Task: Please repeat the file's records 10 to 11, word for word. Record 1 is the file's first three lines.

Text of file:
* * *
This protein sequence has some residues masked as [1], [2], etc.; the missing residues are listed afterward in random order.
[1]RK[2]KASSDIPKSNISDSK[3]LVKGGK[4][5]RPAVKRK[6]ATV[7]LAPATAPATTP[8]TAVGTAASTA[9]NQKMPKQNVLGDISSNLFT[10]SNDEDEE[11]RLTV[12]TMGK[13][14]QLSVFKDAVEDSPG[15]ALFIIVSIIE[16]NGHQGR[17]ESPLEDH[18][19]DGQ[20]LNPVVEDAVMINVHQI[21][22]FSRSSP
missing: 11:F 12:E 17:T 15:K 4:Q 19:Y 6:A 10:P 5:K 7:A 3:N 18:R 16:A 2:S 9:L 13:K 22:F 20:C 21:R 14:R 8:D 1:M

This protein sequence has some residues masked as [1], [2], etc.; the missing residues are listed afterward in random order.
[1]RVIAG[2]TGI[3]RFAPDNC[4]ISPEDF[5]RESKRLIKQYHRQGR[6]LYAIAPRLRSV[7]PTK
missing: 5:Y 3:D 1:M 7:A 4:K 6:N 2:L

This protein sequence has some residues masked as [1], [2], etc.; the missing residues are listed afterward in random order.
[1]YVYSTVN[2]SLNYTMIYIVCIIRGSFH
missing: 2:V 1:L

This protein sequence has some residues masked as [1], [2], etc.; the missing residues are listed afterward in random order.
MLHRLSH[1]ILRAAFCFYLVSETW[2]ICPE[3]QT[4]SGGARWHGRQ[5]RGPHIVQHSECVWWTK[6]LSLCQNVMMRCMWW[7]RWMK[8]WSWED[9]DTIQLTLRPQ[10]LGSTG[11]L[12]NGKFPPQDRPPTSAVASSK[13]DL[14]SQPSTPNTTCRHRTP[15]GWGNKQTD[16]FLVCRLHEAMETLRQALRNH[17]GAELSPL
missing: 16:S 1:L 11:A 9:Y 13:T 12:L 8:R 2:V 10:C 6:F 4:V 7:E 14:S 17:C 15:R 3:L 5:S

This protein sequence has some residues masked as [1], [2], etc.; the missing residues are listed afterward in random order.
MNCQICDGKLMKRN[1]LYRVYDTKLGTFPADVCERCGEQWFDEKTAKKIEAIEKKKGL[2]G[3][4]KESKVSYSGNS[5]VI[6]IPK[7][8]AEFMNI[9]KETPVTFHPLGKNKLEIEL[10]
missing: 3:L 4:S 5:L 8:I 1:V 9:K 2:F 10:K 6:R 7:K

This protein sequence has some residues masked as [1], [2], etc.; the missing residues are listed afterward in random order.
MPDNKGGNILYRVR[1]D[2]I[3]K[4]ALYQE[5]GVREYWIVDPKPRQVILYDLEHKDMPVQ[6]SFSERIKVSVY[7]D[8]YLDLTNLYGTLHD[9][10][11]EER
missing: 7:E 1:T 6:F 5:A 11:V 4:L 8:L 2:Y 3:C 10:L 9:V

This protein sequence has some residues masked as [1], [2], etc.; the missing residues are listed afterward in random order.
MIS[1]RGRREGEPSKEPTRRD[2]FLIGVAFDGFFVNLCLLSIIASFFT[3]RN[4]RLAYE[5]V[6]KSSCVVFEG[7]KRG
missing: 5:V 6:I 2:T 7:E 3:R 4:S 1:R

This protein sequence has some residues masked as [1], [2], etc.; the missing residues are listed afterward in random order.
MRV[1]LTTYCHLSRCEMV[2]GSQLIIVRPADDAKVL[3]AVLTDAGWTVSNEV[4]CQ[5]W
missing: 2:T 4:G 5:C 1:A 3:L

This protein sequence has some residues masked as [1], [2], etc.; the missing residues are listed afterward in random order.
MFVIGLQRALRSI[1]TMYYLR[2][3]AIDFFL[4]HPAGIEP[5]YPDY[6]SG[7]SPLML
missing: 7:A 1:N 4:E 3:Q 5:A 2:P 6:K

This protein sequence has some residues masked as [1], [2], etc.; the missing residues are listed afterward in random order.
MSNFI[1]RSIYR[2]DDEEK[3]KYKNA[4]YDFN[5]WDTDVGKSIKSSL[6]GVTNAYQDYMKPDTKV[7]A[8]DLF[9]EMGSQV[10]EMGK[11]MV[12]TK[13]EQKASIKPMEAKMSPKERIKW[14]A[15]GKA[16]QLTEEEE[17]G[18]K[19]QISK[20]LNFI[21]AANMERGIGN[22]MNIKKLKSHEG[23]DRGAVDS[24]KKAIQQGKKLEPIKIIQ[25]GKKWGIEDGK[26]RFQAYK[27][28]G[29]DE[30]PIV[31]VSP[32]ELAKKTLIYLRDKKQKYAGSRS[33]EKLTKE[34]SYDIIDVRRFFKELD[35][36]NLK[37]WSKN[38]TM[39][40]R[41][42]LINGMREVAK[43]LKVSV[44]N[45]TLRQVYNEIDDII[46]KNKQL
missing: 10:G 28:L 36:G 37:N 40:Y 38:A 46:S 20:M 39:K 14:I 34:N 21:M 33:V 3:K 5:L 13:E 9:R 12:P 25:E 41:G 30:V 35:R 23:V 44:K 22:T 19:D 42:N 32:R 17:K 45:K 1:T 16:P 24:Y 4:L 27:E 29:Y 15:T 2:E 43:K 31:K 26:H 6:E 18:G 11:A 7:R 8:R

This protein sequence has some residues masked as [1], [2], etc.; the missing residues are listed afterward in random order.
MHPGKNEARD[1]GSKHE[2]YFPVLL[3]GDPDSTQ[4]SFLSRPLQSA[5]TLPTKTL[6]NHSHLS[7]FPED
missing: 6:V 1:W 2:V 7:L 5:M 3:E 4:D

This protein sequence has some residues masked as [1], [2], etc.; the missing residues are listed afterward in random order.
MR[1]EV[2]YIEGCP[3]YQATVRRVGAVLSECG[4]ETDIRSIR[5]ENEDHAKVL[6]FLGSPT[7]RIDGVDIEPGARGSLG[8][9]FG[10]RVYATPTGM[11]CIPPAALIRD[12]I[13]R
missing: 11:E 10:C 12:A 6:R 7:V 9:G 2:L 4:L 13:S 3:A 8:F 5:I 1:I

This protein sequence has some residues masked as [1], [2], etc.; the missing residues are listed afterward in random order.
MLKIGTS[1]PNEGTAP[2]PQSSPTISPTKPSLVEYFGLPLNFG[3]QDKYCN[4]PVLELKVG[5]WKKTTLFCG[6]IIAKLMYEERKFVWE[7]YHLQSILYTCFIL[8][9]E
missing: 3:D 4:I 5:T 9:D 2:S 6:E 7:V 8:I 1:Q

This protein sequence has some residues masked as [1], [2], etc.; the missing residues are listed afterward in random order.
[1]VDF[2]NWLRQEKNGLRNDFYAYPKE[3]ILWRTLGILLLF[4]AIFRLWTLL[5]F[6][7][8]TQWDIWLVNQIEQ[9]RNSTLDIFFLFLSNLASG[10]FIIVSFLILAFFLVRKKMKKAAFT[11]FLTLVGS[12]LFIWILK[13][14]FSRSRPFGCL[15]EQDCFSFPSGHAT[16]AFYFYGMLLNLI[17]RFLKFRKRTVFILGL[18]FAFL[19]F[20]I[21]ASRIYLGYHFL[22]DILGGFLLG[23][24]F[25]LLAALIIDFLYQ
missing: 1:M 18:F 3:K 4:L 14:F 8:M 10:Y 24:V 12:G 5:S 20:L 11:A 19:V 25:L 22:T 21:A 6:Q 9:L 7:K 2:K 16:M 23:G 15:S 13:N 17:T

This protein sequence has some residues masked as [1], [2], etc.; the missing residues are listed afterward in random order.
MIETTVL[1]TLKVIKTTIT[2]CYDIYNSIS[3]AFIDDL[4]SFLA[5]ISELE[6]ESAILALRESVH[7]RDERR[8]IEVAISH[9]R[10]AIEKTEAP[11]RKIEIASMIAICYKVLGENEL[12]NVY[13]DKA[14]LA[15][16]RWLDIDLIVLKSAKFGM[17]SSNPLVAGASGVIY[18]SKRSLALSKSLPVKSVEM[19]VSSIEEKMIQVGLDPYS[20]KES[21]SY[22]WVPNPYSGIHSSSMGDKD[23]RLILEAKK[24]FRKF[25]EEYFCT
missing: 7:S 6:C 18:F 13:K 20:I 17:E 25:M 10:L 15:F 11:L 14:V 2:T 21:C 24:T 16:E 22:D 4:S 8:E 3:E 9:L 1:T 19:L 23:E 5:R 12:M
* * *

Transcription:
This protein sequence has some residues masked as [1], [2], etc.; the missing residues are listed afterward in random order.
MSNFI[1]RSIYR[2]DDEEK[3]KYKNA[4]YDFN[5]WDTDVGKSIKSSL[6]GVTNAYQDYMKPDTKV[7]A[8]DLF[9]EMGSQV[10]EMGK[11]MV[12]TK[13]EQKASIKPMEAKMSPKERIKW[14]A[15]GKA[16]QLTEEEE[17]G[18]K[19]QISK[20]LNFI[21]AANMERGIGN[22]MNIKKLKSHEG[23]DRGAVDS[24]KKAIQQGKKLEPIKIIQ[25]GKKWGIEDGK[26]RFQAYK[27][28]G[29]DE[30]PIV[31]VSP[32]ELAKKTLIYLRDKKQKYAGSRS[33]EKLTKE[34]SYDIIDVRRFFKELD[35][36]NLK[37]WSKN[38]TM[39][40]R[41][42]LINGMREVAK[43]LKVSV[44]N[45]TLRQVYNEIDDII[46]KNKQL
missing: 10:G 28:L 36:G 37:N 40:Y 38:A 46:S 20:M 39:K 14:I 34:N 21:M 33:V 3:K 5:L 13:E 9:R 12:P 25:E 41:G 30:V 35:R 23:V 44:K 22:T 19:D 42:N 32:R 17:K 45:K 1:T 16:P 24:Y 4:L 27:E 29:Y 15:T 2:E 43:K 31:K 26:H 6:E 18:G 11:A 7:R 8:R

This protein sequence has some residues masked as [1], [2], etc.; the missing residues are listed afterward in random order.
MHPGKNEARD[1]GSKHE[2]YFPVLL[3]GDPDSTQ[4]SFLSRPLQSA[5]TLPTKTL[6]NHSHLS[7]FPED
missing: 6:V 1:W 2:V 7:L 5:M 3:E 4:D